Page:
I want to share a guilty secret. All of my plays – my full-length plays, anyway – are about me. That’s probably not unusual; if my plays didn’t include part of me, they’d probably be pretty lifeless.
I want to share another guilty secret. I watch YouTube below my age bracket. Specifically, I often watch Ryan Higa (Nigahiga) and Kevin Wu (Kevjumba), both 20-something Asian-American comedians who are YouTube superstars. I don’t get everything they do, but I probably enjoy about three-quarters of their videos. Higa has the more off-the-wall sense of humor while Wu’s humor is often on the edgier side. Both have millions of YouTube followers and Higa has over a billion views (for his channel; none of the individual videos are a Gangnam Style hit).
For being such a comedian, Higa has just put out a seriously touching video, Draw My Life. Check it out, then come back to this post.
I don’t know that I would be that willing to share my life’s details (I will say that my gym clothes were regularly strewn about the school bus over much of my school life save for the few years I walked to school) but somehow, my life seems to make it into my plays, often without my realizing it until I’ve completed my first draft.
I’ll give one example and then I’ll shut up: Rice Kugel, my first play, is the story of Richard Wong, a gay Chinese American who converts to Judaism but keeps it a secret from his white, Jewish boyfriend. Like much of my work, it is a comedy-drama; if I can make the audience laugh, they will accompany me to very dark places.
Ultimately, the story is about Richard’s feeling like an alien in America despite being born here, something I discovered about halfway through writing the first draft. I was so sad when I realized that, I couldn’t touch the play for a week.
I knew the play was inspired by things in my life: during my egg period (white on the outside, Asian on the inside), a Chinese American guy I went out on a date [yes, one date], challenged me saying that I knew so much about Asian culture, but what did I know about my own Jewish culture.
It was also inspired by a fight I saw in Chinatown from about a block away. Two guys were fighting. One, white, threw the other guy, Asian down on the sidewalk. The Asian guy got up ready to fight some more.
By that time I was there. The Asian guy had a streak of blood dripping down his forehead. The white guy just shook his head and walked away. I just stared stupidly and wanted to say “Are you all right?” to the Asian guy but couldn’t. The Asian guy got in his car and drove away. And the cable car that had stopped for the fight clanged away.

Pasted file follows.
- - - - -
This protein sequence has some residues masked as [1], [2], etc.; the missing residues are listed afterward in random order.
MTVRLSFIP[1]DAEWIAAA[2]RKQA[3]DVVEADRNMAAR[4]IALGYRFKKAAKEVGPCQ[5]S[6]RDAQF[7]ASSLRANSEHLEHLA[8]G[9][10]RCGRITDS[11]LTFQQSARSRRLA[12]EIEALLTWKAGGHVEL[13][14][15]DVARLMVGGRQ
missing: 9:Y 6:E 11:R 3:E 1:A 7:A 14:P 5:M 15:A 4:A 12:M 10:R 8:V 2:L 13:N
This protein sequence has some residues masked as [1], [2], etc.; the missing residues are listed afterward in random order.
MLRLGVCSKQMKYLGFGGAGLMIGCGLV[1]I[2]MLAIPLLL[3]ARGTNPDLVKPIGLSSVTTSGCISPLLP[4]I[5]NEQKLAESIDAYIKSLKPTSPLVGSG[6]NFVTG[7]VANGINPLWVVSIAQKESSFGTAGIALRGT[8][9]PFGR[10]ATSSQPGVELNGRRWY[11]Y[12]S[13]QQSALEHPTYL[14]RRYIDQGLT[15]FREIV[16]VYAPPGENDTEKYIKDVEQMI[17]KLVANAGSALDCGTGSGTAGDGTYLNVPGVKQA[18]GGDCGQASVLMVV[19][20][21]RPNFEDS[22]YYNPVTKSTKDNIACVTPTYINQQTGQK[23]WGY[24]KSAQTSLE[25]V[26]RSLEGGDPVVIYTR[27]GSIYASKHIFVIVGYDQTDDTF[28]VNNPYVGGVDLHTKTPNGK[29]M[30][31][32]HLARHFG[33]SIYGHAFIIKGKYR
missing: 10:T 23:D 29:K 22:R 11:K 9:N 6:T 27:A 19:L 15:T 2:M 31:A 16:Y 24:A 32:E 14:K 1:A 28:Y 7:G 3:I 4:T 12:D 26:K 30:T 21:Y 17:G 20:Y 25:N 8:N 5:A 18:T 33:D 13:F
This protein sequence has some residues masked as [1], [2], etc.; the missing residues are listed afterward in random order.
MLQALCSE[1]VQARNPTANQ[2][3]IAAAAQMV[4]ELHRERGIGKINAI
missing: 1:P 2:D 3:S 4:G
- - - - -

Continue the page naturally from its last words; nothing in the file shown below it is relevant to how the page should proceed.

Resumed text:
That planted the seed for the play. What was the fight about? What if I had said something? And I can’t be Asian, but an Asian guy could be Jewish. What if the guy who said something where I didn’t was an Asian American who was converting to Judaism? And over the course of ten years the plot of Rice Kugel hatched in my head.
But it was only after I had completed the play and had been revising it for some time did I realize the play really was about me after all, about my growing up Jewish in a Christian country and as gay in a straight world, and feeling out of place for that.
Kind of what Higa (who is, so far as I know, straight) talks about in his video about growing up in Hawaii.
He became a videographer. After a long time of trying other forms of writing, I became a playwright. His form allows him to be a lot more obviously personal. My form requires some disguise, which, being the private person that I am, is probably a good thing. His form lets him get his work out there himself. My form takes more work and the cooperation of others, unless I want to do solo work, which I don’t.
I’ve put a bit more into this essay than I’m fully comfortable with – and the Internet is forever – but sometimes it’s good to put yourself out there.
Higa has done that with his Drawing My Life – Ryan Higa video. Good show, Ryan.